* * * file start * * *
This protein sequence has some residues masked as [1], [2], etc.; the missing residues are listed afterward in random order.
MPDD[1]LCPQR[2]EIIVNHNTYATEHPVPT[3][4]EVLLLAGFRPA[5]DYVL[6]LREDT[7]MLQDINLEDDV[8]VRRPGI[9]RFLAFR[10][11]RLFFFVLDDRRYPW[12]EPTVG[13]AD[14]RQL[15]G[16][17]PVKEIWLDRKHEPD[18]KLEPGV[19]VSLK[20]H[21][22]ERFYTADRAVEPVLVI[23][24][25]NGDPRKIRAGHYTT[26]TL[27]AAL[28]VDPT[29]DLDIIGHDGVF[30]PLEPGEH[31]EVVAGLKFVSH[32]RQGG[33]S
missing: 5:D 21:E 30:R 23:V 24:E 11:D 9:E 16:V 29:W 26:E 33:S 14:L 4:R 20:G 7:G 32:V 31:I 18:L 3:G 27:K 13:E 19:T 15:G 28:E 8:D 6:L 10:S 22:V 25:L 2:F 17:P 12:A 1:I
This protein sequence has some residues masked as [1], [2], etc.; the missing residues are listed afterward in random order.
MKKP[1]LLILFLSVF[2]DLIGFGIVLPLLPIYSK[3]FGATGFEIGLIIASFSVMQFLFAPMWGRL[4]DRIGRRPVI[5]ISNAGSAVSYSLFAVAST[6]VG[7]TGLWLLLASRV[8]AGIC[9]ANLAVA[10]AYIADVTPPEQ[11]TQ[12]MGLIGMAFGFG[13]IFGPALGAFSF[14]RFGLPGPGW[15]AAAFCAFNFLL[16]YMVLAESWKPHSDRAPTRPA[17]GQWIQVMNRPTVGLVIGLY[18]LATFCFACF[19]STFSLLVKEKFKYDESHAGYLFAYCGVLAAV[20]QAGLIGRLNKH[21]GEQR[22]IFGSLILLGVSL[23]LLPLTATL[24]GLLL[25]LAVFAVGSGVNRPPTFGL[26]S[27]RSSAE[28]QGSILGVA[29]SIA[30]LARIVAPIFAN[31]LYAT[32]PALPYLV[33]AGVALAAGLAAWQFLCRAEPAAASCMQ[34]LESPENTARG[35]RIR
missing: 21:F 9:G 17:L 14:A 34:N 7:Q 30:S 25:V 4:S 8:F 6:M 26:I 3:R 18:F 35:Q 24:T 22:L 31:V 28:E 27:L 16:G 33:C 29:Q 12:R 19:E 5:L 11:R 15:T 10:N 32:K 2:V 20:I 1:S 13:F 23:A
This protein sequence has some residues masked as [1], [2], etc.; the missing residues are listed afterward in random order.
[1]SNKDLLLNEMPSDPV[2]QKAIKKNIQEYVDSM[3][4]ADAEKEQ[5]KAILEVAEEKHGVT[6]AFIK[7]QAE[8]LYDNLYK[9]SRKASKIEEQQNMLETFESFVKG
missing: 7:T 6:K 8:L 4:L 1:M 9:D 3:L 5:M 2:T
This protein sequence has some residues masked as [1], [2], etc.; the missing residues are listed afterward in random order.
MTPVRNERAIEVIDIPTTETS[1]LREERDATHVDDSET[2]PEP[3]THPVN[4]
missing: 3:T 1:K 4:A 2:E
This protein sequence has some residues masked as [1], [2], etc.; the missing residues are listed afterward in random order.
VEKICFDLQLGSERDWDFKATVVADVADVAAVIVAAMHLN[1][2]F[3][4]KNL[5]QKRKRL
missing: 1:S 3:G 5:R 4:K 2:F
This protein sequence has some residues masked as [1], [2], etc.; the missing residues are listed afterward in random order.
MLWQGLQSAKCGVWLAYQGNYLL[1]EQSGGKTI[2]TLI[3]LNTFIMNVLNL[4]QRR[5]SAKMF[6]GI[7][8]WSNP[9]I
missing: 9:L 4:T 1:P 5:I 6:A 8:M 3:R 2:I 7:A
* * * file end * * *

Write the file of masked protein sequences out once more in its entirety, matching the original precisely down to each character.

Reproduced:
This protein sequence has some residues masked as [1], [2], etc.; the missing residues are listed afterward in random order.
MPDD[1]LCPQR[2]EIIVNHNTYATEHPVPT[3][4]EVLLLAGFRPA[5]DYVL[6]LREDT[7]MLQDINLEDDV[8]VRRPGI[9]RFLAFR[10][11]RLFFFVLDDRRYPW[12]EPTVG[13]AD[14]RQL[15]G[16][17]PVKEIWLDRKHEPD[18]KLEPGV[19]VSLK[20]H[21][22]ERFYTADRAVEPVLVI[23][24][25]NGDPRKIRAGHYTT[26]TL[27]AAL[28]VDPT[29]DLDIIGHDGVF[30]PLEPGEH[31]EVVAGLKFVSH[32]RQGG[33]S
missing: 5:D 21:E 30:R 23:V 24:E 11:D 9:E 16:V 29:W 26:E 33:S 14:L 4:R 20:G 7:G 32:V 31:I 18:L 3:G 27:K 13:E 19:T 15:G 28:E 8:D 6:L 10:S 22:V 25:L 2:F 17:P 12:A 1:I
This protein sequence has some residues masked as [1], [2], etc.; the missing residues are listed afterward in random order.
MKKP[1]LLILFLSVF[2]DLIGFGIVLPLLPIYSK[3]FGATGFEIGLIIASFSVMQFLFAPMWGRL[4]DRIGRRPVI[5]ISNAGSAVSYSLFAVAST[6]VG[7]TGLWLLLASRV[8]AGIC[9]ANLAVA[10]AYIADVTPPEQ[11]TQ[12]MGLIGMAFGFG[13]IFGPALGAFSF[14]RFGLPGPGW[15]AAAFCAFNFLL[16]YMVLAESWKPHSDRAPTRPA[17]GQWIQVMNRPTVGLVIGLY[18]LATFCFACF[19]STFSLLVKEKFKYDESHAGYLFAYCGVLAAV[20]QAGLIGRLNKH[21]GEQR[22]IFGSLILLGVSL[23]LLPLTATL[24]GLLL[25]LAVFAVGSGVNRPPTFGL[26]S[27]RSSAE[28]QGSILGVA[29]SIA[30]LARIVAPIFAN[31]LYAT[32]PALPYLV[33]AGVALAAGLAAWQFLCRAEPAAASCMQ[34]LESPENTARG[35]RIR
missing: 21:F 9:G 17:L 14:A 34:N 7:Q 30:S 25:V 4:S 8:F 6:M 26:I 3:R 18:F 35:Q 24:T 22:L 31:V 28:E 27:L 16:G 33:C 29:Q 12:R 19:E 5:L 11:R 15:T 10:N 32:K 2:V 20:I 1:S 13:F 23:A
This protein sequence has some residues masked as [1], [2], etc.; the missing residues are listed afterward in random order.
[1]SNKDLLLNEMPSDPV[2]QKAIKKNIQEYVDSM[3][4]ADAEKEQ[5]KAILEVAEEKHGVT[6]AFIK[7]QAE[8]LYDNLYK[9]SRKASKIEEQQNMLETFESFVKG
missing: 7:T 6:K 8:L 4:L 1:M 9:D 3:L 5:M 2:T
This protein sequence has some residues masked as [1], [2], etc.; the missing residues are listed afterward in random order.
MTPVRNERAIEVIDIPTTETS[1]LREERDATHVDDSET[2]PEP[3]THPVN[4]
missing: 3:T 1:K 4:A 2:E
This protein sequence has some residues masked as [1], [2], etc.; the missing residues are listed afterward in random order.
VEKICFDLQLGSERDWDFKATVVADVADVAAVIVAAMHLN[1][2]F[3][4]KNL[5]QKRKRL
missing: 1:S 3:G 5:R 4:K 2:F
This protein sequence has some residues masked as [1], [2], etc.; the missing residues are listed afterward in random order.
MLWQGLQSAKCGVWLAYQGNYLL[1]EQSGGKTI[2]TLI[3]LNTFIMNVLNL[4]QRR[5]SAKMF[6]GI[7][8]WSNP[9]I
missing: 9:L 4:T 1:P 5:I 6:A 8:M 3:R 2:I 7:A